Three years removed from the U17 World Cup, the careers of Earl Edwards and Spencer Richey are still linked by a common thread.
The graduates of the U17 Men’s National Team Residency Program have been connected by the time they spent together in Bradenton, Florida. They lived and trained together as the top two keepers from the cycle of youth national team players.
Edwards emerged as the clear choice top keeper during the 2009 U17 World Cup, where the U.S. would exit in the Round of 16. Richey, along with Maryland goalkeeper Keith Cardona, sat on the bench for every game.
After that event, all it took was one decision to shape the path for each keeper.
Edwards, the top rated prospect at the time, picked UCLA for his next stop despite two talented keepers already on the roster ahead of him. Now in his third season with the Bruins, Edwards has finally taken over the top spot in net.
Richey, a Seattle-born talent, went back home and put on the gloves with the Washington Huskies. The backup with the U17 MNT finally found his starting role . . . even as a freshman.
“Coming out of Residency into the University of Washington, I was inexperienced,” Richey told TopDrawerSoccer.com this week. “I had a lot of training under my belt, but, especially as a goalkeeper, there is nothing you can do to mimic the pressure and the responsibility you have to take in a game.
“It is unbelievable how much of a difference it makes. Starting these games, and playing in the PDL [USL’s Premier Development League], have been huge for me in getting better as a goalkeeper every day.”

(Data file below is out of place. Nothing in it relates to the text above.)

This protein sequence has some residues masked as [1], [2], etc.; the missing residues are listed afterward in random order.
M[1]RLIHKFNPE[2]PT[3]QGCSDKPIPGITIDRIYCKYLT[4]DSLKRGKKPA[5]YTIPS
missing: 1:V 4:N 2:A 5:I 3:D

Richey played with the Portland Timbers U23 PDL team this summer, which is where he had his first match against Edwards since their days in Florida. Edwards, the starting keeper for the Ventura County Fusion, won that battle 1-0 in overtime.
However, Richey got one back on Monday night when Washington held on for a 2-1 win against UCLA. It was Richey’s first win against the Bruins (and first win for the program since 2007), and the first time Edwards has started in net against him in college.
“Yeah, it definitely adds a little extra to it,” Richey replied when asked about the significance of the win when going up against Edwards. “Obviously college means a little bit more [referencing the earlier PDL meeting], so I am happy I got this one.”
Washington head coach Jamie Clark was singing his keeper’s praises after a five-save performance.
“We have one of the best goalkeepers in the country,” Clark told TopDrawerSoccer.com. “He can keep us in some games . . . he is the best keeper I have ever worked with.”
Clark also reflected on the benefit of Richey getting starting minutes since he was a freshman.
“If you go and play, it makes a difference. He has become a special keeper. I mean Earl [Edwards] is a special keeper, but there is something to be said about game sharpness.”
Quietly, Richey has done the job for Washington these last few years, and that fits his personality.
He may have been the happiest Husky on the field on Monday, but he was hardly the loudest. With teammates jubilantly yelling, Richey, sitting on the grass in front of the team bench, gave a soft smile as he soaked in the moment and journey.